In particular, we rethought how we engage with intermediaries such as the business accelerators. We developed a baseline understanding of where intermediaries were in gender lens investing and where they wanted more support. We designed and provided the organizations with specific gender lens training, mandated gender lens questions in the application forms and selection criteria (we assigned 20 percent of the assessment criteria to addressing a gender lens) and provided one-hour skype calls to help intermediaries answer this section of the application.

As a result of the training program, several intermediaries are incorporating gender lens investing practices into their core operations. We have developed frameworks to evaluate how intermediaries implement processes, design investment structures and value the underlying gender analysis of opportunities in how they make investments. This will be useful learnings for other organisations in future.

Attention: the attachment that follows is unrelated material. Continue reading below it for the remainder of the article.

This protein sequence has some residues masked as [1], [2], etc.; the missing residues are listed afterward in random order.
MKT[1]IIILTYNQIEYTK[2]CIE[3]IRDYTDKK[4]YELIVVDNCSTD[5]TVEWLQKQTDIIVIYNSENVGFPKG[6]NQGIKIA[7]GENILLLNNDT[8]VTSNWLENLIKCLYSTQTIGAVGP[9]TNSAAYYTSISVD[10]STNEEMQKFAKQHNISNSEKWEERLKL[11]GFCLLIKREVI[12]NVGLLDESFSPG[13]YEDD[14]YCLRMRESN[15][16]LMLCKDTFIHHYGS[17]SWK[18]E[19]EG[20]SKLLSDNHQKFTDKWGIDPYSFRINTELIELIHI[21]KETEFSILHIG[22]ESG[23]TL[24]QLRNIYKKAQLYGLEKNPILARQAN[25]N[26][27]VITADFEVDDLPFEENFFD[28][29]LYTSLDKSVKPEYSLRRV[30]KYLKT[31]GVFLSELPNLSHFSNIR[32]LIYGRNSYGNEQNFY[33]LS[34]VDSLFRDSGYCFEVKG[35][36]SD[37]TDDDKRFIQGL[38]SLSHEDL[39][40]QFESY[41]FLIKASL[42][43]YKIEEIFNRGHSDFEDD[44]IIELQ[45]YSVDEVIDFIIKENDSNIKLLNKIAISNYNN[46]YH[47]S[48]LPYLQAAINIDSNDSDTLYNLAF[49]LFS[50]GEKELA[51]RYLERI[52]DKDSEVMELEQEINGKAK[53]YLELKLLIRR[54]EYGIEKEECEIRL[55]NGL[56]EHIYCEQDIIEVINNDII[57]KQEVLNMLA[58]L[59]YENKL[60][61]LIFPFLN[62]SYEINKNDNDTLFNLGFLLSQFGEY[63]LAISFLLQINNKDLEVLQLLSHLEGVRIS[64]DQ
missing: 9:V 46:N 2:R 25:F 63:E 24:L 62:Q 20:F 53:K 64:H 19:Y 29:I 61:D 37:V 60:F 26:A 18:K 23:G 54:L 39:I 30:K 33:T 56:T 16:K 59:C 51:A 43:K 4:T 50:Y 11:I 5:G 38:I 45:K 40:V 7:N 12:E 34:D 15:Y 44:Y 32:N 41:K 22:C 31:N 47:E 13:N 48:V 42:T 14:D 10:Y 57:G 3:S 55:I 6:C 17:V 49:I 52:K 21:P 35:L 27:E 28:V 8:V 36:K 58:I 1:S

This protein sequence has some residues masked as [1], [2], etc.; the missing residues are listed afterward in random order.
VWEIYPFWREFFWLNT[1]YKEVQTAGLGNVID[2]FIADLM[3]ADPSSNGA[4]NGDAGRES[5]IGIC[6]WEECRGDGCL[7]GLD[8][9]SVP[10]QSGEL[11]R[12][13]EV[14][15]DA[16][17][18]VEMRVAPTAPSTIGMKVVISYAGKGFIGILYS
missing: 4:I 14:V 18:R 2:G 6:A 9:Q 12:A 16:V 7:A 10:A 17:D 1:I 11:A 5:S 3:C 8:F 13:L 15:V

By shifting perceptions, building the evidence base and integrating a gender lens across our processes, Pacific RISE is expanding impact investing to support the goal of women’s empowerment set by the Australian government. By sharing what we’ve learned, we hope to go beyond the ‘why’ of gender lens investing to ‘how’ it helps expand, not limit, the opportunities for meaningful impact investments.

Disclosure

To learn more, contact Joy Anderson @ criterion institute or visit pacificrise.org.

Photo credits: 
Kiribati Cafe owner. Photo by Felicity Spurrett
Mrs. Nawaitouvo making virgin coconut oil on Nacula Island, Fiji. Photo by Rob Laird
PNG student at Divine Word University. Photo by Felicity Spurrett.
Women attending a small business mentoring program. Photo by Bea Duffield